"We told the publishers, 'We'll go to the agency model, where you set the price, and we get our 30%, and yes, the customer pays a little more, but that's what you want anyway.'That certainly gives the appearance of an organized effort to raise prices, orchestrated by Apple and executed by the five publishers. Publishers and their defenders argue that agency pricing is necessary to prevent Amazon from getting a monopoly in the eBook market, which, while only 20% or so of the "Big 6" publishers' sales, is likely to become 50% or more in a few years. A monopoly would give Amazon control over pricing. Advocates of the government's position say that the actions of Apple and the five publishers have substantially increased consumer prices for eBooks, and that it's hypocritical for companies like Barnes & Noble to support agency pricing when they used wholesale pricing to wipe out their independent competitors.
Jobs continued, "They went to Amazon and said, 'You're going to sign an agency contract or we're not going to give you the books."
One of the most important things to understand about U.S. antitrust enforcement is that it's illegal to be a monopolist, but it's not illegal to have the potential of becoming a monopolist. At the time that Amazon had a 90% eBook market share, the eBook market was new ("nascent") and both small in units sold and dollar volume. The Justice Department almost never goes after a monopoly in a nascent market. Today, Amazon has between 60% and 65% of the U.S. eBook market--a big share to be sure, but not a monopoly. If agency pricing went away tomorrow and Amazon went back to its old pricing strategy, it's very unlikely that the millions of people who own Nooks and eBooks from Barnes & Noble, Apple and other resellers would throw away their eReaders, tablets and eBook collections and start buying from Amazon. So, Amazon didn't have a monopoly, doesn't have a monopoly now and isn't likely to have one in the future.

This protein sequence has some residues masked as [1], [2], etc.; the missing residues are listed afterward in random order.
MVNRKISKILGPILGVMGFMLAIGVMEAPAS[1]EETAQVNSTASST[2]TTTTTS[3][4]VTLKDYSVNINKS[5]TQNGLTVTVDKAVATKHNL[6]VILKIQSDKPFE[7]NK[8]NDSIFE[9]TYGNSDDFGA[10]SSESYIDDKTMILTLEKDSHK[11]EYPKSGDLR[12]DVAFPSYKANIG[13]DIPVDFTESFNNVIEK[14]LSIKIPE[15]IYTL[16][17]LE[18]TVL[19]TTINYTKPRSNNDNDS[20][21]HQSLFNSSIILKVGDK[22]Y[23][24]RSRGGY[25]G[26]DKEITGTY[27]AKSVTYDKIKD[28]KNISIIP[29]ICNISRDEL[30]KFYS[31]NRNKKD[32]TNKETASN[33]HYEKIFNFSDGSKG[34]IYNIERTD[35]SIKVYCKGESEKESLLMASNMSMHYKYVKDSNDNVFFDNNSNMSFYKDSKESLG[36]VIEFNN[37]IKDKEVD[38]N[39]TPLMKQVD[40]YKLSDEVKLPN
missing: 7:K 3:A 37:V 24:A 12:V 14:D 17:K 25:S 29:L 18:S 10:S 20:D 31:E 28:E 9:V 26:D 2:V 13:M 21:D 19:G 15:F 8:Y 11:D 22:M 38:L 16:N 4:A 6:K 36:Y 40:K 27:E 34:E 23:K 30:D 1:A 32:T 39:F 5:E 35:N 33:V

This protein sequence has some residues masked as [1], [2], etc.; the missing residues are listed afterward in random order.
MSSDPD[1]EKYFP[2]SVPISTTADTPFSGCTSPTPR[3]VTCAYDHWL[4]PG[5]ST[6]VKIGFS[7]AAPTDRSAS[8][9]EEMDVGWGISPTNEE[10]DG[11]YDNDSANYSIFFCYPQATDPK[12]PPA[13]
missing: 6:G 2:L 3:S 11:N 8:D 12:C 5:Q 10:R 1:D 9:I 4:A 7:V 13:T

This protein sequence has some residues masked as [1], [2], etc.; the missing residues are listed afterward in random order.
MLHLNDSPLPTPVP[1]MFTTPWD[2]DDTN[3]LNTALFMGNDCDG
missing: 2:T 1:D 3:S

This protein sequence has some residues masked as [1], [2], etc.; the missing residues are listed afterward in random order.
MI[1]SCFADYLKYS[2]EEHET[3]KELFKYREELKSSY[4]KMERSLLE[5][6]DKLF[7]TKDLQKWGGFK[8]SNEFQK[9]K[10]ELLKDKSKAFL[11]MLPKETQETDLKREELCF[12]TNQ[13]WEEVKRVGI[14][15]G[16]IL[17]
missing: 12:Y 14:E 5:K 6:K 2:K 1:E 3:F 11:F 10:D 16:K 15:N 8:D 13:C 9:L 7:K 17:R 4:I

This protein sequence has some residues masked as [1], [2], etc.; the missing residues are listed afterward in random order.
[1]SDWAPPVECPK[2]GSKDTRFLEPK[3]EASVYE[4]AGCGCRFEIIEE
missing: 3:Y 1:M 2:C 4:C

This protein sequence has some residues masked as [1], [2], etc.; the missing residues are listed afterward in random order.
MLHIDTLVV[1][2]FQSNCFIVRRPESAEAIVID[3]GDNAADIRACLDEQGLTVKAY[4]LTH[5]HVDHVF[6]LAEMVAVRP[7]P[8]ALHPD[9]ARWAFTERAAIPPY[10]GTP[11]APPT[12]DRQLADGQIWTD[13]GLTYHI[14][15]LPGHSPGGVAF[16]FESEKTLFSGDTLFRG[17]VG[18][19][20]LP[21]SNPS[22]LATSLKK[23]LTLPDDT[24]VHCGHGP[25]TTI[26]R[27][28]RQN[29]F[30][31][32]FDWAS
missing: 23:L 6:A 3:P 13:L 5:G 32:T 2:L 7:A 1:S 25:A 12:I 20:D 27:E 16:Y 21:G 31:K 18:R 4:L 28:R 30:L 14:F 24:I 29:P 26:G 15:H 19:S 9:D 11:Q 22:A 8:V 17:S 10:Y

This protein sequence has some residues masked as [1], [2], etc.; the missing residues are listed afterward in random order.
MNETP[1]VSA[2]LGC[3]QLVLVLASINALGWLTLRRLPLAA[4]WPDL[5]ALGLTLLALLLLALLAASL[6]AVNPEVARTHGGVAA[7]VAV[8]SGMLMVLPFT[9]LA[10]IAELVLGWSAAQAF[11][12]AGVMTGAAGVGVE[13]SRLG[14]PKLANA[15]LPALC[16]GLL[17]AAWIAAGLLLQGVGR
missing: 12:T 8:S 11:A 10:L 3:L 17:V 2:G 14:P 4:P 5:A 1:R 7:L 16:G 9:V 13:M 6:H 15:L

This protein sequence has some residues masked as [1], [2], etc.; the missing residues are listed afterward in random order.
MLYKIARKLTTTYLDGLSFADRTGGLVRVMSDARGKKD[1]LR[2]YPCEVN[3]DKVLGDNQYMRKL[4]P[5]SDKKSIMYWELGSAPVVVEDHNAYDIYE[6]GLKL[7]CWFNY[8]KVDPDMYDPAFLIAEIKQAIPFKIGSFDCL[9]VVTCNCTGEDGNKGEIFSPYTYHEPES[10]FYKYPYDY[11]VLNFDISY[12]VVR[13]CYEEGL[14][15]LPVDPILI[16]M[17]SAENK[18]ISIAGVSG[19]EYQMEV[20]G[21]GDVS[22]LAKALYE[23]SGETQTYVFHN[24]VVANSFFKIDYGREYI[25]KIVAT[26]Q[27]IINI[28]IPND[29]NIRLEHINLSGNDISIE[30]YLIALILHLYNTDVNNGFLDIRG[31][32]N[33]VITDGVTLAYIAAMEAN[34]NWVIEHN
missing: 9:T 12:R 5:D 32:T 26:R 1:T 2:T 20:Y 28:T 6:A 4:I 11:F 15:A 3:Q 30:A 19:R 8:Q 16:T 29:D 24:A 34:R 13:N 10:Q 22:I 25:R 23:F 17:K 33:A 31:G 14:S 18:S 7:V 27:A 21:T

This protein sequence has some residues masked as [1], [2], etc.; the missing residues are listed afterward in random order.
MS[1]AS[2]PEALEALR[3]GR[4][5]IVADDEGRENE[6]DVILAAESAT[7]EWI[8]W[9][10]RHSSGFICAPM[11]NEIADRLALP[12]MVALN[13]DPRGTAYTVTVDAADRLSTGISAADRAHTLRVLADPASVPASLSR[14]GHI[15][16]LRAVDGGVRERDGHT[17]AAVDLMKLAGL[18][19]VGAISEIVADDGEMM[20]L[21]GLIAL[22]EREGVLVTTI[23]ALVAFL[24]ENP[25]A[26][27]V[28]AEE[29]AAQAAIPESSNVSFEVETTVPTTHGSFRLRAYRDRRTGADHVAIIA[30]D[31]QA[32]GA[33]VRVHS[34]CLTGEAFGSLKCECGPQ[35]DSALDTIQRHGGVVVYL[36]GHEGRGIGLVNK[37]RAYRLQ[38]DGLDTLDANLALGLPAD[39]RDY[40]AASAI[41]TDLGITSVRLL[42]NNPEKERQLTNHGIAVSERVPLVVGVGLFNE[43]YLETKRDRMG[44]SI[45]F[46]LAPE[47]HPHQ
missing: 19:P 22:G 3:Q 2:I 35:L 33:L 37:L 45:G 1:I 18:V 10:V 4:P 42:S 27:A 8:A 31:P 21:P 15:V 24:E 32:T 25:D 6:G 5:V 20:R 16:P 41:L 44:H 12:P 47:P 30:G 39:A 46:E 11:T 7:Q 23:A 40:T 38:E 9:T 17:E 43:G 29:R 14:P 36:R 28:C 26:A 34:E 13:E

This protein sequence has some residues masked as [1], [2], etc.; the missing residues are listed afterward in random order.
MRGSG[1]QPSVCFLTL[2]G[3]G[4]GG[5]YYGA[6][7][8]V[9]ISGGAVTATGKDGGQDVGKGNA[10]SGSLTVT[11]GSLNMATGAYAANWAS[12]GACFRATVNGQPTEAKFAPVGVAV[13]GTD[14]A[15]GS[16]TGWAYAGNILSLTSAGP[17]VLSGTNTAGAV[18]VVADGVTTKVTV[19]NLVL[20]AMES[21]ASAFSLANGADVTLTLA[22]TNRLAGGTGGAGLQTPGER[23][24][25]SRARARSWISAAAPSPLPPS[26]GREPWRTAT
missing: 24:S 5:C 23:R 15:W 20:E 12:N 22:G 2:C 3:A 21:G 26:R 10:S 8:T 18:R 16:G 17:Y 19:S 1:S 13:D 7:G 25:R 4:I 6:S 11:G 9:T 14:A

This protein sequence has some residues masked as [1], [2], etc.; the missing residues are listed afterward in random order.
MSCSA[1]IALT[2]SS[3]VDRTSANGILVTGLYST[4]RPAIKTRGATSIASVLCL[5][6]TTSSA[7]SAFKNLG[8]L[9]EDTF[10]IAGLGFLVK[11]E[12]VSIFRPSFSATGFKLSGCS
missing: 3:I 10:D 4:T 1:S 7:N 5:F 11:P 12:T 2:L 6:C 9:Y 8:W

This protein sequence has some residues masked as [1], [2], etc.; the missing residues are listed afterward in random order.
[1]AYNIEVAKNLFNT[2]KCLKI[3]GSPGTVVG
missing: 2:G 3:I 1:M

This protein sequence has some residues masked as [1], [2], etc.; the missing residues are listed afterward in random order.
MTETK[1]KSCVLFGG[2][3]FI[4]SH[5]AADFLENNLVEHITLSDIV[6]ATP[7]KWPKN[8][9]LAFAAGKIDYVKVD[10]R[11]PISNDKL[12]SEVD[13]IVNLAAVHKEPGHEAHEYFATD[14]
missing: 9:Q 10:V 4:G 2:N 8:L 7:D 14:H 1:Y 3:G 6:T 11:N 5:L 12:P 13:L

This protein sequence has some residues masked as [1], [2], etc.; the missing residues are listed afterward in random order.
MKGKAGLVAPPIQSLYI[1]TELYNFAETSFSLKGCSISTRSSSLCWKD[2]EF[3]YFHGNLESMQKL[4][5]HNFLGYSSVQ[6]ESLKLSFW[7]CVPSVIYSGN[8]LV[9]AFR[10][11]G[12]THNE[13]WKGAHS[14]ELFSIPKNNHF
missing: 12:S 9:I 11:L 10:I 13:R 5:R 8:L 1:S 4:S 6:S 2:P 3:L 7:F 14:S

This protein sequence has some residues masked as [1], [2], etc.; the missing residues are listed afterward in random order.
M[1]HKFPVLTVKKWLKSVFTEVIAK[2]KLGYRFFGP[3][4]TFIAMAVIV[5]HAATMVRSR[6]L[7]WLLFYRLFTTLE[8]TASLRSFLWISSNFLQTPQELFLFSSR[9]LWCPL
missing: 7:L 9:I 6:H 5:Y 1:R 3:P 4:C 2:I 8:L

On the other hand, price-fixing is illegal, and it doesn't even require a formal agreement among the parties to prove that price-fixing exists. There's no question that agency pricing has raised priced for consumers, at least for titles from the "Big 6". (Statistics rolled out by some defenders of agency pricing that show that eBook prices have dropped also include titles from self-publishing authors, some of whom sell their eBooks for as little as $0.99.)
Publishers argue that Amazon is a very difficult company to do business with, and all the evidence I've seen supports them. However, tough bargainers are a fact of life: Wal-Mart has made the lives of vendors miserable for years while pursuing an "Always the Lowest Price" strategy, but vendors have learned to live with it. Taking illegal action to prevent a company from becoming a monopoly is still illegal.